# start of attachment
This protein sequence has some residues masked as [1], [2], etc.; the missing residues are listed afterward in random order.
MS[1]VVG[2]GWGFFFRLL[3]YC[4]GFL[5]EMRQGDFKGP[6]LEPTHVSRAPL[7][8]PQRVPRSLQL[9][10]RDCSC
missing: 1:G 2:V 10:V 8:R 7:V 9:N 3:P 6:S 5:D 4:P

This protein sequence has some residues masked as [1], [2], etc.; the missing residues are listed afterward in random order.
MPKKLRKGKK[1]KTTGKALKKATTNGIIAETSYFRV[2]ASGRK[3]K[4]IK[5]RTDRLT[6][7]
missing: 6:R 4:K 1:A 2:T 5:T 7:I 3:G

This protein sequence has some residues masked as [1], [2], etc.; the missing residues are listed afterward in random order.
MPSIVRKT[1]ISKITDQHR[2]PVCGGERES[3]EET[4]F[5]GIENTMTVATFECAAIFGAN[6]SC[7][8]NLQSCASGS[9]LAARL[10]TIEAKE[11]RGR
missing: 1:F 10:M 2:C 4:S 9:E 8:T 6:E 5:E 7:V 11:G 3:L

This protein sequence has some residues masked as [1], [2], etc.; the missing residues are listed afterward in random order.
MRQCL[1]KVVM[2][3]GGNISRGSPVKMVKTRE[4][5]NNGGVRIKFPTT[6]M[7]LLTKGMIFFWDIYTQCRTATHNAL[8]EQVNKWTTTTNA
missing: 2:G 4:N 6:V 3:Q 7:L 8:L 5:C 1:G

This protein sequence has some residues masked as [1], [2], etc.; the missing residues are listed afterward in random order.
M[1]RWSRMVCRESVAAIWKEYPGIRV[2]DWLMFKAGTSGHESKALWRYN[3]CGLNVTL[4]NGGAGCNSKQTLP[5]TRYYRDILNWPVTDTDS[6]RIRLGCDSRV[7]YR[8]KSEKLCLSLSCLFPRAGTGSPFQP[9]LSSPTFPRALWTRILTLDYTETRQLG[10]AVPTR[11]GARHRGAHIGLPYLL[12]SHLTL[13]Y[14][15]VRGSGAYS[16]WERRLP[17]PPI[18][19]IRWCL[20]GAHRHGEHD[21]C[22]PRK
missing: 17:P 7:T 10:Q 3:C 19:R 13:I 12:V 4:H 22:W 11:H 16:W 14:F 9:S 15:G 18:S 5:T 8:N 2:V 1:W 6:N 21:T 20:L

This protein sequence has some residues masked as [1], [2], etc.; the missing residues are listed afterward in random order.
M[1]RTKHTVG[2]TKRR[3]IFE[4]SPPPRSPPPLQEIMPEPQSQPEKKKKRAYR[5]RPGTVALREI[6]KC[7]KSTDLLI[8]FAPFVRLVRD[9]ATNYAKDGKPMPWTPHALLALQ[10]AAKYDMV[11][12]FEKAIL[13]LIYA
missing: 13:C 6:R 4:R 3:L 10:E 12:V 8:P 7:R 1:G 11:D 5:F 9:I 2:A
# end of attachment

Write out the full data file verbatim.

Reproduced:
This protein sequence has some residues masked as [1], [2], etc.; the missing residues are listed afterward in random order.
MS[1]VVG[2]GWGFFFRLL[3]YC[4]GFL[5]EMRQGDFKGP[6]LEPTHVSRAPL[7][8]PQRVPRSLQL[9][10]RDCSC
missing: 1:G 2:V 10:V 8:R 7:V 9:N 3:P 6:S 5:D 4:P

This protein sequence has some residues masked as [1], [2], etc.; the missing residues are listed afterward in random order.
MPKKLRKGKK[1]KTTGKALKKATTNGIIAETSYFRV[2]ASGRK[3]K[4]IK[5]RTDRLT[6][7]
missing: 6:R 4:K 1:A 2:T 5:T 7:I 3:G

This protein sequence has some residues masked as [1], [2], etc.; the missing residues are listed afterward in random order.
MPSIVRKT[1]ISKITDQHR[2]PVCGGERES[3]EET[4]F[5]GIENTMTVATFECAAIFGAN[6]SC[7][8]NLQSCASGS[9]LAARL[10]TIEAKE[11]RGR
missing: 1:F 10:M 2:C 4:S 9:E 8:T 6:E 5:E 7:V 11:G 3:L

This protein sequence has some residues masked as [1], [2], etc.; the missing residues are listed afterward in random order.
MRQCL[1]KVVM[2][3]GGNISRGSPVKMVKTRE[4][5]NNGGVRIKFPTT[6]M[7]LLTKGMIFFWDIYTQCRTATHNAL[8]EQVNKWTTTTNA
missing: 2:G 4:N 6:V 3:Q 7:L 8:L 5:C 1:G

This protein sequence has some residues masked as [1], [2], etc.; the missing residues are listed afterward in random order.
M[1]RWSRMVCRESVAAIWKEYPGIRV[2]DWLMFKAGTSGHESKALWRYN[3]CGLNVTL[4]NGGAGCNSKQTLP[5]TRYYRDILNWPVTDTDS[6]RIRLGCDSRV[7]YR[8]KSEKLCLSLSCLFPRAGTGSPFQP[9]LSSPTFPRALWTRILTLDYTETRQLG[10]AVPTR[11]GARHRGAHIGLPYLL[12]SHLTL[13]Y[14][15]VRGSGAYS[16]WERRLP[17]PPI[18][19]IRWCL[20]GAHRHGEHD[21]C[22]PRK
missing: 17:P 7:T 10:Q 3:C 19:R 13:I 12:V 4:H 22:W 11:H 16:W 14:F 9:S 15:G 18:S 5:T 8:N 2:V 1:W 6:N 21:T 20:L

This protein sequence has some residues masked as [1], [2], etc.; the missing residues are listed afterward in random order.
M[1]RTKHTVG[2]TKRR[3]IFE[4]SPPPRSPPPLQEIMPEPQSQPEKKKKRAYR[5]RPGTVALREI[6]KC[7]KSTDLLI[8]FAPFVRLVRD[9]ATNYAKDGKPMPWTPHALLALQ[10]AAKYDMV[11][12]FEKAIL[13]LIYA
missing: 13:C 6:R 4:R 3:L 10:E 12:V 8:P 7:R 1:G 11:D 5:F 9:I 2:A